- Ladies, especially those with an intact hymen, may experience some bleeding. That’s OK. But persistent or heavy bleeding after sex isn’t. When in doubt, seek medical attention.
She is virgin only if she bleeds after sex.
Ever heard this saying? Not all women possess a hymen and those who do may find simple things like using a tampon or riding a bicycle can lead to a tear. For some, even full-on penetrative sex doesn’t damage their wonder-hymen and a rare few may even be spared the expenses of hymen reconstruction surgery (yes it is a thing) if they have a self-repairing hymen 😮😮
The bottom line? The hymen is as reliable a way of gauging a woman’s virginity as reusing a used condom is for preventing STDs.
It is normal to:
- Hear small “farts”, which are created by trapped air escaping the vagina during sex.
- Slippage is common when you’re inexperienced AND wet. The stuff you see in porn? Let’s not talk about the fact that they’ve probably done Malcolm Gladwell proud by following his 10,000-hour rule. The video you just watched on pornhub has also probably been subject to a bevvy of Mediacorp-class editors.
- Coming out more than you would like? Make the best of it by teasing your partner by rubbing it against the clit or doing a half-penetration to arouse her/him. Alternatively, switch things up by alternating between vaginal penetration and fingering. Try changing positions too.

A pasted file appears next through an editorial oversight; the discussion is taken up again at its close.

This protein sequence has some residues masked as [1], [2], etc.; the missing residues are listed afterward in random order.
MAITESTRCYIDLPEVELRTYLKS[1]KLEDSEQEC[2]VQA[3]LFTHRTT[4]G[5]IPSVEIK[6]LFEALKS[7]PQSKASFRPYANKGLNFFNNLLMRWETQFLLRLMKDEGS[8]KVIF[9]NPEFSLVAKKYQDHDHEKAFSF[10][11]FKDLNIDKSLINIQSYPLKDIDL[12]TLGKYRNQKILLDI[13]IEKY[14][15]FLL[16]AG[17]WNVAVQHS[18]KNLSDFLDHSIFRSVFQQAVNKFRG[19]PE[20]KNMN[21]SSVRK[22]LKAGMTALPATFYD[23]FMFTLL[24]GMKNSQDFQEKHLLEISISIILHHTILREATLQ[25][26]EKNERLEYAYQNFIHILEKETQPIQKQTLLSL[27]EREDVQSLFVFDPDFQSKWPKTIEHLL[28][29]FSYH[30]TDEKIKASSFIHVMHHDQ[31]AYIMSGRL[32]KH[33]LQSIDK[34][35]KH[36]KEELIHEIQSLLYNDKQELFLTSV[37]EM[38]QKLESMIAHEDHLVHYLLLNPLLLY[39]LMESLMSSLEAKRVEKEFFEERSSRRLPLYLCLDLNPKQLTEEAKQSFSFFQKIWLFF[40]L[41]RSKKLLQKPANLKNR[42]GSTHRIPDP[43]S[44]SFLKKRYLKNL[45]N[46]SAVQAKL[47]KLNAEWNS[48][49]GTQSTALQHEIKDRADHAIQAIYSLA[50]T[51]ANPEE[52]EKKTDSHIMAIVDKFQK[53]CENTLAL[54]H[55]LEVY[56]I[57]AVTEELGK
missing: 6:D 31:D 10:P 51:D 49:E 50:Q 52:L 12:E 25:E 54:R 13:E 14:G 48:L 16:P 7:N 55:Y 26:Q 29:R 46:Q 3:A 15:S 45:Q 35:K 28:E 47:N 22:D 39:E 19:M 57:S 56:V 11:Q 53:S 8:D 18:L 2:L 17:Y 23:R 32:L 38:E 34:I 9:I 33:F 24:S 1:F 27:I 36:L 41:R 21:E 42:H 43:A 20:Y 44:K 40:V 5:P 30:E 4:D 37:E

- Pro-tip: if you’re in the missionary position, a pillow placed under the small of her back will tilt her pelvis up and make it easier to keep it in.
It’s a marathon, not a sprint
Sex is tiring and takes time. If you feel like stopping, don’t be afraid to voice it out to your partner, you have a choice! Achieving an orgasm is not the only barometer of great sex, so don’t be disheartened if you or your partner take longer than expected to climax. For some, getting intimate with someone takes getting used to, especially if you’re sexually inexperienced.
This article has been medically verified by:
Dr Prem Kumar, MBBS (Singapore); Graduate Diploma Occupational Medicine (Singapore); Member, Academy for Men’s’ Health. Anchor GP, My Doctor @ Admiralty, with 12 years of clinical experience with a special interest in primary care.
The article first appeared on Shy.sg, a blog that aims to improve sexual health literacy among youths in sg. It was started by four NUS undergraduates — Charmaine, Junel, Kushagra and Ruth — while they were on the NUS Overseas College Programme in New York City.